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CIA Chief Says Al-Qaida Found Safe Haven in Pakistan  


The head of the US Central Intelligence Agency says al-Qaida has established a safe haven in the tribal areas near the border between Pakistan and Afghanistan, and that it presents a "clear and present danger" to the West. VOA's Kent Klein reports from Washington.

The CIA Director, Air Force General Michael Hayden, says if there were another terrorist attack against the United States, it would almost certainly originate from that region.

"What I can tell you about is the situation along the Afghanistan-Pakistan border, which presents a clear and present danger to Afghanistan, to Pakistan, and to the West in general and to the United States in particular," said Michael Hayden.

General Hayden, interviewed on NBC's Meet the Press, said al-Qaida has been using the advantage of that safe haven to train operatives who "look Western."

"But it's very clear to us that al-Qaida has been able over the past 18 months or so to establish a safe haven along the Afghanistan-Pakistan border area that they have not enjoyed before, that they are bringing operatives into that region for training, operatives that wouldn't attract your attention if they were going through the Customs line at Dulles [International Airport, near Washington] with you when you're coming back from overseas," he said.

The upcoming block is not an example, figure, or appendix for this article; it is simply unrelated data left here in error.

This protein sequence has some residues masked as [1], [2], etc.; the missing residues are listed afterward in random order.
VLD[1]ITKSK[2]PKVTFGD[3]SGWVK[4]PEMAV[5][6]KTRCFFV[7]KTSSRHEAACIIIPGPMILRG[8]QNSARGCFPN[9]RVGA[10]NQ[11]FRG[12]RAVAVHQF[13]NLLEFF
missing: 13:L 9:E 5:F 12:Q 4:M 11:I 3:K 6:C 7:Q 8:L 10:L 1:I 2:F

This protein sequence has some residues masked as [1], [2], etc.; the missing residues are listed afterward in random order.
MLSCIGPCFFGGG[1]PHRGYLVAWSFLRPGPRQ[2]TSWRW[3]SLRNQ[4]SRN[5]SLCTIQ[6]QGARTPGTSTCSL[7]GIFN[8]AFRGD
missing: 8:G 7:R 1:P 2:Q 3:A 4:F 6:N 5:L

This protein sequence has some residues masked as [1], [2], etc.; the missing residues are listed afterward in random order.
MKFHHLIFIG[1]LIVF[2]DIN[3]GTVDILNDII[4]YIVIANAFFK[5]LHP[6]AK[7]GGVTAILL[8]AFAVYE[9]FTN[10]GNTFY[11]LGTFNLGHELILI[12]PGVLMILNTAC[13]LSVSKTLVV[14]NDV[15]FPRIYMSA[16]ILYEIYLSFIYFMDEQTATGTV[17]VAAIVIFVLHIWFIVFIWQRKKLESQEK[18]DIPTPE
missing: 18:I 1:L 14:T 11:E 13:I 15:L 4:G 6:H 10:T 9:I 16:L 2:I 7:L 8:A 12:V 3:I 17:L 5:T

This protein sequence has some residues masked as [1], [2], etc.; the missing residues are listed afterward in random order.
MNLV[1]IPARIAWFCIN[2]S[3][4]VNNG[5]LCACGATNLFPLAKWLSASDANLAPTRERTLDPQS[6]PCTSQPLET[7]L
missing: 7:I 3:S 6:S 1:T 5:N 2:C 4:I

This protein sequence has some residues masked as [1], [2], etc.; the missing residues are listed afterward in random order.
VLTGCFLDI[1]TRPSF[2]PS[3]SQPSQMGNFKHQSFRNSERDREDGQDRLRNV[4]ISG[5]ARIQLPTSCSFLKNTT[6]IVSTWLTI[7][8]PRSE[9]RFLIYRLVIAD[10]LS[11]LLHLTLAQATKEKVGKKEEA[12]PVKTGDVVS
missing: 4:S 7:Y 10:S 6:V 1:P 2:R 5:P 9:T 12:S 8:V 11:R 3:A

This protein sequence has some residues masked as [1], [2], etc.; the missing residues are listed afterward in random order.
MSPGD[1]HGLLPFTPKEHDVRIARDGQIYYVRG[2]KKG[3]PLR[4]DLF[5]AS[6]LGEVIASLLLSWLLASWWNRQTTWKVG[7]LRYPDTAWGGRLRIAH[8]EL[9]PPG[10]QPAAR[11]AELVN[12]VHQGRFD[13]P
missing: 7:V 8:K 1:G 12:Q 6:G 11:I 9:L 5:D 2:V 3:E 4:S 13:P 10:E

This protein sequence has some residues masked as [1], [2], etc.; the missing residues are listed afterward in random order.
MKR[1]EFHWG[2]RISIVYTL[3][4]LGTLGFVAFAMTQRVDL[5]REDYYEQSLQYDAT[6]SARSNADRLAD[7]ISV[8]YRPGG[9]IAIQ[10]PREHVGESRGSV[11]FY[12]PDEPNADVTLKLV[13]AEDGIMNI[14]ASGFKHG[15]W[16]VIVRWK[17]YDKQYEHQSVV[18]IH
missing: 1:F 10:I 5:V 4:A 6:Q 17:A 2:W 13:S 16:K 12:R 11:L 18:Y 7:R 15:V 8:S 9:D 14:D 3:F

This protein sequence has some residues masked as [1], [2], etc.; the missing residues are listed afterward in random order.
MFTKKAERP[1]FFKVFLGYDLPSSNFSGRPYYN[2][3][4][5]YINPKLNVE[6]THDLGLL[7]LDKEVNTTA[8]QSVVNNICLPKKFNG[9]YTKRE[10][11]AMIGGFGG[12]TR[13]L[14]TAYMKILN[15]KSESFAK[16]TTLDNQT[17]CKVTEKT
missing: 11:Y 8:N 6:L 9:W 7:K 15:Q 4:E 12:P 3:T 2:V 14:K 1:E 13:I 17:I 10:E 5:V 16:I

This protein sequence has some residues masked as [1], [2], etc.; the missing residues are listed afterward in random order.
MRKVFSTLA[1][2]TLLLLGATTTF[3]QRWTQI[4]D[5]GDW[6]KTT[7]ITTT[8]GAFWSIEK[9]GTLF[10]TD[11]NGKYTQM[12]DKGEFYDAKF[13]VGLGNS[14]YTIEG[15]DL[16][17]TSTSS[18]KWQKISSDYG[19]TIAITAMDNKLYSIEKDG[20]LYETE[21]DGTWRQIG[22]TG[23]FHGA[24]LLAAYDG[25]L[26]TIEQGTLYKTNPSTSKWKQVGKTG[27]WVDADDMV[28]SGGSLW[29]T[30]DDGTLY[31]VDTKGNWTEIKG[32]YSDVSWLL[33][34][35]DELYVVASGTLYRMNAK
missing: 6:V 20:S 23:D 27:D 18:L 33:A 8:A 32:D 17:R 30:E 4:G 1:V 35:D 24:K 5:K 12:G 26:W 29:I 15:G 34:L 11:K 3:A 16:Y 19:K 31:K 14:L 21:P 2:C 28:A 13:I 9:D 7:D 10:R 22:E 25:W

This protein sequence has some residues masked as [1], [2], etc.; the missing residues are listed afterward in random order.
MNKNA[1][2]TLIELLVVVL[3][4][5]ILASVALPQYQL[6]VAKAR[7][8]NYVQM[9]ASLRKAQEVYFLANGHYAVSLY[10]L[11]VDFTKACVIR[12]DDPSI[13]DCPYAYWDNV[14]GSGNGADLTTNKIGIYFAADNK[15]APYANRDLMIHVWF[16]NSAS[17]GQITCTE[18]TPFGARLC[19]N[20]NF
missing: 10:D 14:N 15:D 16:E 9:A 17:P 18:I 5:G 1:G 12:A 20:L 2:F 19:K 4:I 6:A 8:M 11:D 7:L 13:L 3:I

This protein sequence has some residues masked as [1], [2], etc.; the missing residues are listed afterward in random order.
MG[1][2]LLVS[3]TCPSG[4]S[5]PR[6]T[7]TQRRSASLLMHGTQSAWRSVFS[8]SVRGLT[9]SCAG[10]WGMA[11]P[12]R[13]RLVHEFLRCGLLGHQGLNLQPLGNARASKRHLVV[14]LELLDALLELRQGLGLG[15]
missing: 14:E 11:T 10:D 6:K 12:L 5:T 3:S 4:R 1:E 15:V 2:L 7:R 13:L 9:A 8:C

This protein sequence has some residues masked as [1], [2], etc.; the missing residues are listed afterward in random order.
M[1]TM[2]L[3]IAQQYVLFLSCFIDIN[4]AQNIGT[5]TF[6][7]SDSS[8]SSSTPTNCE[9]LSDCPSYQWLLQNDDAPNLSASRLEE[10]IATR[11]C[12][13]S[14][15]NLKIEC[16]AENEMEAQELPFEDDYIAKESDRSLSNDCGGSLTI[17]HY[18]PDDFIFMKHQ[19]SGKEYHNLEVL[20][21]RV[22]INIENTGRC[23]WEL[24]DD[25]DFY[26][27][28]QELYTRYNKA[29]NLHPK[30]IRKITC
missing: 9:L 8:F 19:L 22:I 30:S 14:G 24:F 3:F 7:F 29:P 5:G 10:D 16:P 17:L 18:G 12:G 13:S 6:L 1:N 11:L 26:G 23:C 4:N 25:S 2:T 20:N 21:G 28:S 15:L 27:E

The CIA chief said the situation in the border region has resulted from a 2006 agreement that Pakistani President Pervez Musharraf reached with some tribal lords, that the Pakistani army would leave that region alone.

"Absolutely disastrous," said Hayden. "To be fair to President Musharraf, in different times and in different circumstances, all of us would think that what he had decided to do was wise, was patient, was what he needed to do over the long term. The problem was what was happening over the short term. He was, in fact, pulling forces and the writ of the Pakistani government back from the tribal region, and al-Qaida and the Taleban were having more and more free rein there."

General Hayden said he believes Osama bin Laden is in the border area, and that the al-Qaida leader is an "iconic figure," but not involved in the operations of the group. The CIA head said much of al-Qaida's operational force consists of Egyptians. He said every effort is being made to capture or kill the terrorist group's leadership "from the top to the bottom."

General Hayden would neither confirm nor deny a recent US newspaper report that the United States is increasing attacks against al-Qaida suspects in the border region in anticipation that President Musharraf's power will diminish soon. But he said the United States has not had a better partner in the war against terror than the Pakistani government.

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